[Note to readers: all published exchanges are edited to remove any identifying information about the querent.]
When I was dating my last boyfriend, our relationship came to a
standstill. We talked, and he suggested
we take a time-out to think about it. My
boyfriend seemed hesitant about continuing with me and, although we hadn’t had
sex in a while and the relationship was at best lukewarm, I found his
suggestion insulting. It was like he was
breaking up with me but wanting to keep me on the back burner in case he couldn’t
find anyone else. It really pissed me
A few days later, I went out with the girls. I had a few drinks and realized that I had no
more feelings for my boyfriend. He’d
hurt me, I’d lost respect for him, and it was over. I made out with a guy I met at the bar. It was nice to feel like someone was into me. What a difference from my ex!
When he (my ex) eventually called after a couple of weeks, he suggested
we remain friends, and I happily agreed.
I told him that, in a way, I was relieved because I knew he had already
withdrawn from “us” and that we’d reached a point of no-return. I told him that making out with someone else brought
this home to me even more. We could both
Well, to my surprise, he was really offended. He accused me of “cheating”! I didn't think I
was cheating until he said that, and now I am second-guessing myself.
Can you cheat on someone if, in your own mind, the relationship is over? (I think you wrote somewhere that having an
affair was indicative of a marital breakdown.
That’s exactly how I saw it, like our relationship was breaking down and
my boyfriend was ditching me, and that I had every reason to try with someone
But, objectively speaking, on the basis of facts, is my situation “cheating”?
The way I see it is like this: betrayal is a subjective experience that
cannot always be determined on the basis of facts alone.
If you've made an explicit promise to someone and then broken it, that would
be objectively verifiable. But most betrayals occur due to breaking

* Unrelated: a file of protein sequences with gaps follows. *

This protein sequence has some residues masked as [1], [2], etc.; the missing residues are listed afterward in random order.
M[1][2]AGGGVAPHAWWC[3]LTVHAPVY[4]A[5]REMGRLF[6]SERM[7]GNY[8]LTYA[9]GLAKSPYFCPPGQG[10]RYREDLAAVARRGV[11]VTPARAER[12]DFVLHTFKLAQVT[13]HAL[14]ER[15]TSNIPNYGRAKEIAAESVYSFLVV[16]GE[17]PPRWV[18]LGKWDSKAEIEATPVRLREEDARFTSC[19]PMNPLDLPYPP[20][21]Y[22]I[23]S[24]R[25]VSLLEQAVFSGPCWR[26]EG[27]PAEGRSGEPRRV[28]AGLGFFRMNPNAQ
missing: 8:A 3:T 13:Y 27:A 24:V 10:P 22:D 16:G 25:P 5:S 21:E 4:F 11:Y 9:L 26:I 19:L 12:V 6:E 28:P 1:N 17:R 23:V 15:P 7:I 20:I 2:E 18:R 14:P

implicit agreements and promises, and these are not so readily verified.
There are two different points of view to consider. Yours and your ex-boyfriend's.
From your own point of view, as you said, you had "no more feelings”
for your boyfriend so- for you- the relationship was over and, technically, you
cannot betray a relationship that doesn't exist.
But there is also your boyfriend's point of view: was the relationship over
for him, or was he still in it but just "thinking about it"? If
so, he was betrayed, whether you intended to betray him or not, just as you
presumably felt betrayed by his unilaterally calling a time-out.
The truth is: when it comes to subjective experiences- one event experienced
by two different people- there is no one truth. There are at least two.
And, if we are ambivalent or confused, there may be even more.
re: what I said about affairs- a person may have a “reason” to want to look outside
the marriage for satisfaction, but a reason does not make an affair less of a
betrayal, unless of course your partner has already betrayed a promise, even an
implicit one (for example, by abandoning you), which is in fact another way of exiting
My advice: don't get hooked into trying to determine whether you were right
or wrong according to some objective standard about “what cheating is”.
If you want to know the truth, consider everyone’s perspective. Find out
whether and how someone felt betrayed, and the part- if any- you or he played
in that, whether intentionally or not. That, in my opinion, is as close
to the truth as you can get.